of a party’s motion to compel…. [i]f the non-moving party will not suffer any undue
prejudice…and there is good cause to excuse the failure to comply, then the moving party’s
motion will not be dismissed because of the procedural defect.”). Defendant has not
articulated any prejudice resulting from Plaintiff’s alleged untimeliness. Furthermore, this
Court affords substantial deference to Magistrate Judge Boardman’s very thorough Letter
Order. See Huggins v. Prince George’s Cty., 750 F. Supp. 2d 549, 559 (D. Md. 2010); Stone, 356 F.
Supp. 3d at 511. Accordingly, any failure by Plaintiff to comply with Local Rule 104.8 is of
no moment and does not warrant setting aside that Letter Order.
2. Relevancy and Proportionality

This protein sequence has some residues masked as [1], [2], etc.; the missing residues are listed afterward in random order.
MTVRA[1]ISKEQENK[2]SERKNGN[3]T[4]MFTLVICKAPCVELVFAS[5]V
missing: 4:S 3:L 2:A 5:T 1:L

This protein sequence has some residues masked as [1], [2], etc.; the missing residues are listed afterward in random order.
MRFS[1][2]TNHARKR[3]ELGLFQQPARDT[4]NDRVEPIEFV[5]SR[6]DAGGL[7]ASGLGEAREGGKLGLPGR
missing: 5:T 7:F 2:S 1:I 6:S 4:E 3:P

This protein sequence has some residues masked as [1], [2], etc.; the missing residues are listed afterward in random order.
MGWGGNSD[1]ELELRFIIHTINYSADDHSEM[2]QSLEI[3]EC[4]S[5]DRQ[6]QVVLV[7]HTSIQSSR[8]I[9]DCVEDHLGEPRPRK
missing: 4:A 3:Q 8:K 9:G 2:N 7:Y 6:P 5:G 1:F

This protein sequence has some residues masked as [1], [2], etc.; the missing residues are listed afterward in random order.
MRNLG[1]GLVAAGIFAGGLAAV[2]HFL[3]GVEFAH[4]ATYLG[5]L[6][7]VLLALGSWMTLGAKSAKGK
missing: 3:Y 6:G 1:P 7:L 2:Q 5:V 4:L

Rule 26 of the Federal Rules of Civil Procedure provides that parties “may obtain
discovery regarding any nonprivileged matter that is relevant to any party’s claim or defense
and proportional to the needs of the case….” The party seeking discovery has the burden to
establish its relevancy and proportionality, at which point the burden shifts to the party
resisting discovery to demonstrate why the discovery should not be permitted. Mach. Sols., Inc.
v. Doosan Infracore Am. Corp., 323 F.R.D. 522, 526 (D.S.C. 2018); United Oil Co. v. Parts Ass’n,
227 F.R.D. 404, 411 (D. Md. 2005).
Relevancy has been “‘broadly construed to encompass any possibility that the
information sought may be relevant to the claim or defense of any party.’” Revak v. Miller,
7:18-CV-206-FL, 2020 WL 1164920, at *2 (E.D.N.C. Mar. 9, 2020) (citation omitted); see Fish
v. Air & Liquid Sys. Corp., GLR-16-496, 2017 WL 697663, at *2 (D. Md. Feb. 21, 2017)
(Copperthite, M.J.); see also Herbert v. Lando, 441 U.S. 153, 177, 99 S.Ct. 1635, 60 L.Ed.2d 115
(1979); Carr v. Double T Diner, 272 F.R.D. 431, 433 (D. Md. 2010). Whether a discovery request
is proportional is determined by “considering the importance of the issues at stake in the
action, the amount in controversy, the parties’ relative access to the relevant information, the